• a bleeding or blood clotting disorder such as hemophilia or easy bruising;

  • if the child is taking a blood thinner such as warfarin (Coumadin); or

  • if it has been less than 4 weeks since the child last received a DTaP vaccine.

Your child should not receive this vaccine if he or she has ever received a diphtheria, pertussis, or tetanus vaccine before and the vaccine caused any of the following:

  • a very high fever;

  • a life-threatening allergic reaction;

  • fainting or going into shock;

  • Guillian-Barre syndrome (within 6 weeks after receiving a tetanus shot);

  • seizure (convulsions); or

  • a severe skin reaction.

If your child has had any of these conditions after receiving a previous diphtheria, pertussis, or tetanus vaccine, he or she may not be able to receive the DTaP vaccine.

Your child can still receive a vaccine if he or she has a cold or fever. However, in the case of moderate or severe illness, wait until the child recovers before getting this vaccine.

The pediatric version of this vaccine (Boostrix, Daptacel, Infanrix, Tripedia) should not be given to anyone over the age of 6 years old. Another vaccine is available for use in older children and adults.

How is the diphtheria, pertussis acellular, and tetanus vaccine given?

This vaccine is given as an injection into a muscle. Your child will receive this injection in a doctor"s office or other clinic setting.

The DTaP vaccine is given in a series of 5 shots. The first shot is usually given when the child is 2 months old. The booster shots are then given at 4 months, 6 months, 15 months, and 20 months of age. Your child"s individual booster schedule may be different from these guidelines. Follow your doctor"s instructions.

Your doctor may recommend reducing fever and pain by giving the child an aspirin-free pain reliever such as acetaminophen (Tylenol) or ibuprofen (Motrin, Advil, and others) when the shot is given and for the next 24 hours. Follow your doctor"s instructions about how much of this medicine you should give. It is especially important to prevent fever from occurring in a child who has a seizure disorder such as epilepsy.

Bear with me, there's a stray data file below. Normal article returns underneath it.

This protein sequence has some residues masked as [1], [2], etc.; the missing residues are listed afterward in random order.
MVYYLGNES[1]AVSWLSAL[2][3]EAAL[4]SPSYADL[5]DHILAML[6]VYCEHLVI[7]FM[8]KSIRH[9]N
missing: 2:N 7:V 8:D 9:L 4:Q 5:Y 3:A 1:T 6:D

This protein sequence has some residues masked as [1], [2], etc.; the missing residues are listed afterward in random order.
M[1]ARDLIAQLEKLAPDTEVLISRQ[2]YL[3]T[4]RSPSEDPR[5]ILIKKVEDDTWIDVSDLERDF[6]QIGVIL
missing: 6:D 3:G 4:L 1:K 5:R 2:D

What happens if I miss a dose?

Contact your doctor if you miss a scheduled booster vaccine.

What happens if I overdose?

An overdose of DTaP vaccine is unlikely to occur.

What should I avoid before or after getting diphtheria, pertussis acellular, and tetanus vaccine?

There are no restrictions on food, beverages, or activity before or after receiving DTaP vaccine unless your doctor has told you otherwise.

What are the possible side effects of diphtheria, tetanus, and pertussis acellular, and tetanus vaccine?

Your child should not receive a booster vaccine if he or she had a life-threatening allergic reaction after the first shot.

Keep track of any and all side effects your child has after receiving this vaccine. When the child receives a booster dose, you will need to tell the doctor if the previous shots caused any side effects. Getting diphtheria, tetanus, or pertussis disease is much more dangerous to your health than receiving this vaccine. However, like any medicine, this vaccine can cause side effects. The risk of serious side effects is extremely low.

Get emergency medical help if your child has any of these signs of an allergic reaction: hives; difficulty breathing; swelling of your face, lips, tongue, or throat.

Call your doctor at once if the child has any of the following serious side effects: